By Tom Donelson (BWAA)
Author, Member Boxing Writers Association of America
By David Martinez / dmboxing.com
Lets get straight to the point, this was a good and very entertaining fight. This is just what boxing and particularly the heavyweight division needed.
I picked Joshua to win, simply because of youth. But I knew the 41 year old Klitschko would be a true test for the young 27 year old champion.
By Tom Donelson / Author, Member of Boxing Writers Association of America. Our mutual friend Rusty Rubin (R.I.P.) was instrumental in connecting Tom to contribute his expertise to dmboxing.com in 2008 – Tom is truly respected and appreciated by all.
Wladimir Klitschko is nearing the end of his career and he will be facing Anthony Joshua, who may be the heir to the Klitschko brothers’ former control of the title. From 2004 until Tyson Fury upset in 2016 of Wladimir, the Klitschko’s brothers have owned a portion of the heavyweight title Wladimir won the WBO title in 2000 but lost his title with a upset knockout by Corrie Sanders in and after regaining the title, he lost it in yet another knockout lost to Lamon Brewster.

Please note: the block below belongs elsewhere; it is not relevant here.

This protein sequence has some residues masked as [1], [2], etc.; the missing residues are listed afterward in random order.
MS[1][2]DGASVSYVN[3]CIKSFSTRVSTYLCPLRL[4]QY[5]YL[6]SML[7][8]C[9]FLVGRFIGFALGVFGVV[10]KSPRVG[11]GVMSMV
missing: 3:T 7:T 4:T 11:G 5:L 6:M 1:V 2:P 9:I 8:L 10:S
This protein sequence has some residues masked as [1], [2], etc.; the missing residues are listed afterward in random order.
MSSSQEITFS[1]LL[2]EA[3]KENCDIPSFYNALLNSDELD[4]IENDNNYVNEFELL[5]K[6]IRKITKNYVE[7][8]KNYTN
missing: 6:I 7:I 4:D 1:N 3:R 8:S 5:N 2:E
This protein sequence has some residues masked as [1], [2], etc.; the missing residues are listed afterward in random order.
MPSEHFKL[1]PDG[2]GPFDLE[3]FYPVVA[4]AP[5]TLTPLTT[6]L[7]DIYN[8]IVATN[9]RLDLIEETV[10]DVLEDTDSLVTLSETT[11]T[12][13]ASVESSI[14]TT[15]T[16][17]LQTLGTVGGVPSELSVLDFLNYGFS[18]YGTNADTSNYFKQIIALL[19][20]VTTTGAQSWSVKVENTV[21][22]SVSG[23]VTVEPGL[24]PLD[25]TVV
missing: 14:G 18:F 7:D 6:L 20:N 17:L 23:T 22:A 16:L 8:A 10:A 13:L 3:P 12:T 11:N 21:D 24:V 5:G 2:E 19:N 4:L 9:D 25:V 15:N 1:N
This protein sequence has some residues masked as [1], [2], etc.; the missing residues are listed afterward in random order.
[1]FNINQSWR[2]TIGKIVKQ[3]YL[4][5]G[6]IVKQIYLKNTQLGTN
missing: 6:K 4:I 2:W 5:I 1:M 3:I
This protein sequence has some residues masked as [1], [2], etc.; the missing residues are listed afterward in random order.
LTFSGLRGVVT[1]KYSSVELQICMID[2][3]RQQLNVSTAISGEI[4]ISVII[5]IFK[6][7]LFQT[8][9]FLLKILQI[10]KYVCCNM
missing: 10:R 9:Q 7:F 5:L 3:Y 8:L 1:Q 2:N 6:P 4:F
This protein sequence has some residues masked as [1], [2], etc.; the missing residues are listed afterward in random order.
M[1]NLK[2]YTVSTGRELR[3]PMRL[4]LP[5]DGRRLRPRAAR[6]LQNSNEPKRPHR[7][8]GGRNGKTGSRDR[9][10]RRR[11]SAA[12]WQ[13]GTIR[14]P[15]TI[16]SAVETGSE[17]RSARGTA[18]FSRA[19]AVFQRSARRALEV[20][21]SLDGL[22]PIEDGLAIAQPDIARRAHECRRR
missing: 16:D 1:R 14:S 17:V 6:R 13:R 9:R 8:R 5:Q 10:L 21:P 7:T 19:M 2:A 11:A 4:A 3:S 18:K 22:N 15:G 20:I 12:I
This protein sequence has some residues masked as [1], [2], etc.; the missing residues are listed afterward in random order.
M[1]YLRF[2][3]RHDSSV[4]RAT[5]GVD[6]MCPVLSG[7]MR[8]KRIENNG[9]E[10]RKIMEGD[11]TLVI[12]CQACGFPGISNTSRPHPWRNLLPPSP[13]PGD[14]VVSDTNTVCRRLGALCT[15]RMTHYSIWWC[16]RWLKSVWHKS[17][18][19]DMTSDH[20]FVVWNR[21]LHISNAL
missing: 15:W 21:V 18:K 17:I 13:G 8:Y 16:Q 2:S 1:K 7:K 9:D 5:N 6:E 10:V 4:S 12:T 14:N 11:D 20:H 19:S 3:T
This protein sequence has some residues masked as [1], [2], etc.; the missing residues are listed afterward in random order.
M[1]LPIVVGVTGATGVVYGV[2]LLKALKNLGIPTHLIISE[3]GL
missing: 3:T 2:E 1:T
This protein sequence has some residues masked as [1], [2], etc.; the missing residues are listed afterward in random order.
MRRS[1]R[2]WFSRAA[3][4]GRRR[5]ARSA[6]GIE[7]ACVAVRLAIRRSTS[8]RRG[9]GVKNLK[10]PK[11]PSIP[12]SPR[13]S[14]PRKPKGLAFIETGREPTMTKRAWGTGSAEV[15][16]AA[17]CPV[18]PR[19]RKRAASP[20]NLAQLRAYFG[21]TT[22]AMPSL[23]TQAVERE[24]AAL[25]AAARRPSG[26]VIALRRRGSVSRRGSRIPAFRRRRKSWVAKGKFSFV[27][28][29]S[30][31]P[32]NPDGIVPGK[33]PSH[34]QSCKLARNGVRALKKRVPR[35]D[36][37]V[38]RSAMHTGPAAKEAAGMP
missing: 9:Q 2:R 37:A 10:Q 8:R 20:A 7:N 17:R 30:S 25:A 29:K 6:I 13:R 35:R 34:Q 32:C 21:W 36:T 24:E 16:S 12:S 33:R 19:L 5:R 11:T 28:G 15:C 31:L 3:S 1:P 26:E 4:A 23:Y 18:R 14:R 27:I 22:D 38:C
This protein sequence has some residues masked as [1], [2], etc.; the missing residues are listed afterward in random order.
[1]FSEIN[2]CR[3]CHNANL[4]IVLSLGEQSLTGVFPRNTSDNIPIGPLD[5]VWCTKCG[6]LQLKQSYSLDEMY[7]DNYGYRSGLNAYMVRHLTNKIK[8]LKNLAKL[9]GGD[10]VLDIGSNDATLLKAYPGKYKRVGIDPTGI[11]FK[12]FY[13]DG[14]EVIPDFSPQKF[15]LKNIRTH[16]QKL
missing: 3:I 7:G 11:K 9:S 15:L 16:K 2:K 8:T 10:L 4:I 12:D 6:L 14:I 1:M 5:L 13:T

Wladimir reputation was a big fighter with a glass jaw but when he teamed up with Emanuel Steward who directed Lennox Lewis’ career to the top. From that point Wladimir along with his brother dominated the heavyweight as they beat one opponent after another. Wladimir has participated in 28 title bouts and winning 25 of them, a heavyweight record but for many pundits, Wladimir has never been granted his place as a elite heavyweight as he fought in what many view as a weak era of heavyweights but like Larry Holmes before him; Wladimir and his brother Vitali may get their due years later. Holmes was never consider one of the elites until years later when he proved competitive in his 40’s.
By David Martinez / dmboxing.com
On Saturday night February 25, 2017 Deontay Wilder (38-0 / 37 by KO), losing on all scorecards and all of the four rounds, came back to stop challenger Gerald Washington (18-1-1 / 12 by KO).